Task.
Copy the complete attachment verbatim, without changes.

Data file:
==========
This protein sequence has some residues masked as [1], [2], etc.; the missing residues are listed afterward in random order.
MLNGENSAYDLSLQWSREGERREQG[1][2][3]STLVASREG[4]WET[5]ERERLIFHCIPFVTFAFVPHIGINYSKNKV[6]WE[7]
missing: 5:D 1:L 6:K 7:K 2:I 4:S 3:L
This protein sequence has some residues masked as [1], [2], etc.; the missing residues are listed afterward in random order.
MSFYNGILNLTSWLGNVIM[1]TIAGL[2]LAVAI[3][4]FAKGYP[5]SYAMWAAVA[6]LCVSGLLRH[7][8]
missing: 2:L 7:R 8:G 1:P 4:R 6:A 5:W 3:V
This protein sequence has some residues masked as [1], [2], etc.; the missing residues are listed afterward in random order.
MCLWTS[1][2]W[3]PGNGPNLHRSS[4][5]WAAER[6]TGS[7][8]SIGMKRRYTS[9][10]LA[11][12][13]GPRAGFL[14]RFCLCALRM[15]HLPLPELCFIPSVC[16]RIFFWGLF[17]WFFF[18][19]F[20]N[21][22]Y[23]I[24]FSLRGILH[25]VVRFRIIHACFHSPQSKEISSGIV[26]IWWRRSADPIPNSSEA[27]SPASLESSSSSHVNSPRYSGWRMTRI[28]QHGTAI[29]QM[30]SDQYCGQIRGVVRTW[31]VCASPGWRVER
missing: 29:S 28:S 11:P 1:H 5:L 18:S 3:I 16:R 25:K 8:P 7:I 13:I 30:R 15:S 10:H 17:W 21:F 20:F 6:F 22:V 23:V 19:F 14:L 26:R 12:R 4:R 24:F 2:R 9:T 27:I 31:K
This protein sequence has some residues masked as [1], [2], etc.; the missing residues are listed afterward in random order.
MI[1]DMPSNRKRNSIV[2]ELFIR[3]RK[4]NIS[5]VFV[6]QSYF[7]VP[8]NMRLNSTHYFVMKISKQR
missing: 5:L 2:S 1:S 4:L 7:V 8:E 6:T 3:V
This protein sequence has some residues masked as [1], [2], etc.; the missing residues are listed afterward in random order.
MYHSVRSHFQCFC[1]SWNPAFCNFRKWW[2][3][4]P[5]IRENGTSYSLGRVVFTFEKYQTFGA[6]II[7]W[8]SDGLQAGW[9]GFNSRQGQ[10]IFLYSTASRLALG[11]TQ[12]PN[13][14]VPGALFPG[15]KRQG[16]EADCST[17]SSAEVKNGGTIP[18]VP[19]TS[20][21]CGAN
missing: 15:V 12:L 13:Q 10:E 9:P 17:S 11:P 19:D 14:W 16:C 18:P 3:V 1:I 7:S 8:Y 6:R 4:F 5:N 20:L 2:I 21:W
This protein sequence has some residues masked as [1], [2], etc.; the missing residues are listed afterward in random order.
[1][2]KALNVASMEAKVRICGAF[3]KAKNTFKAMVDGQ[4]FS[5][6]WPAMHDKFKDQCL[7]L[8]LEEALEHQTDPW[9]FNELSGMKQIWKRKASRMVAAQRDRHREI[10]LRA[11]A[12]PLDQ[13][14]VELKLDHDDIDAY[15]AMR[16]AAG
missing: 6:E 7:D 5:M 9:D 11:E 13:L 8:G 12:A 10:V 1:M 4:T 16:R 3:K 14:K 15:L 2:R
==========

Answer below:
This protein sequence has some residues masked as [1], [2], etc.; the missing residues are listed afterward in random order.
MLNGENSAYDLSLQWSREGERREQG[1][2][3]STLVASREG[4]WET[5]ERERLIFHCIPFVTFAFVPHIGINYSKNKV[6]WE[7]
missing: 5:D 1:L 6:K 7:K 2:I 4:S 3:L
This protein sequence has some residues masked as [1], [2], etc.; the missing residues are listed afterward in random order.
MSFYNGILNLTSWLGNVIM[1]TIAGL[2]LAVAI[3][4]FAKGYP[5]SYAMWAAVA[6]LCVSGLLRH[7][8]
missing: 2:L 7:R 8:G 1:P 4:R 6:A 5:W 3:V
This protein sequence has some residues masked as [1], [2], etc.; the missing residues are listed afterward in random order.
MCLWTS[1][2]W[3]PGNGPNLHRSS[4][5]WAAER[6]TGS[7][8]SIGMKRRYTS[9][10]LA[11][12][13]GPRAGFL[14]RFCLCALRM[15]HLPLPELCFIPSVC[16]RIFFWGLF[17]WFFF[18][19]F[20]N[21][22]Y[23]I[24]FSLRGILH[25]VVRFRIIHACFHSPQSKEISSGIV[26]IWWRRSADPIPNSSEA[27]SPASLESSSSSHVNSPRYSGWRMTRI[28]QHGTAI[29]QM[30]SDQYCGQIRGVVRTW[31]VCASPGWRVER
missing: 29:S 28:S 11:P 1:H 5:L 18:S 3:I 16:R 25:K 8:P 7:I 13:I 30:R 15:S 10:H 17:W 21:F 20:F 6:F 22:V 23:V 19:F 14:L 26:R 12:R 4:R 24:F 2:R 9:T 27:I 31:K
This protein sequence has some residues masked as [1], [2], etc.; the missing residues are listed afterward in random order.
MI[1]DMPSNRKRNSIV[2]ELFIR[3]RK[4]NIS[5]VFV[6]QSYF[7]VP[8]NMRLNSTHYFVMKISKQR
missing: 5:L 2:S 1:S 4:L 7:V 8:E 6:T 3:V
This protein sequence has some residues masked as [1], [2], etc.; the missing residues are listed afterward in random order.
MYHSVRSHFQCFC[1]SWNPAFCNFRKWW[2][3][4]P[5]IRENGTSYSLGRVVFTFEKYQTFGA[6]II[7]W[8]SDGLQAGW[9]GFNSRQGQ[10]IFLYSTASRLALG[11]TQ[12]PN[13][14]VPGALFPG[15]KRQG[16]EADCST[17]SSAEVKNGGTIP[18]VP[19]TS[20][21]CGAN
missing: 15:V 12:L 13:Q 10:E 9:P 17:S 11:P 19:D 14:W 16:C 18:P 3:V 1:I 7:S 8:Y 6:R 4:F 5:N 20:L 2:I 21:W
This protein sequence has some residues masked as [1], [2], etc.; the missing residues are listed afterward in random order.
[1][2]KALNVASMEAKVRICGAF[3]KAKNTFKAMVDGQ[4]FS[5][6]WPAMHDKFKDQCL[7]L[8]LEEALEHQTDPW[9]FNELSGMKQIWKRKASRMVAAQRDRHREI[10]LRA[11]A[12]PLDQ[13][14]VELKLDHDDIDAY[15]AMR[16]AAG
missing: 6:E 7:D 5:M 9:D 11:E 13:L 8:G 12:A 10:V 1:M 4:T 16:R 3:K 14:K 15:L 2:R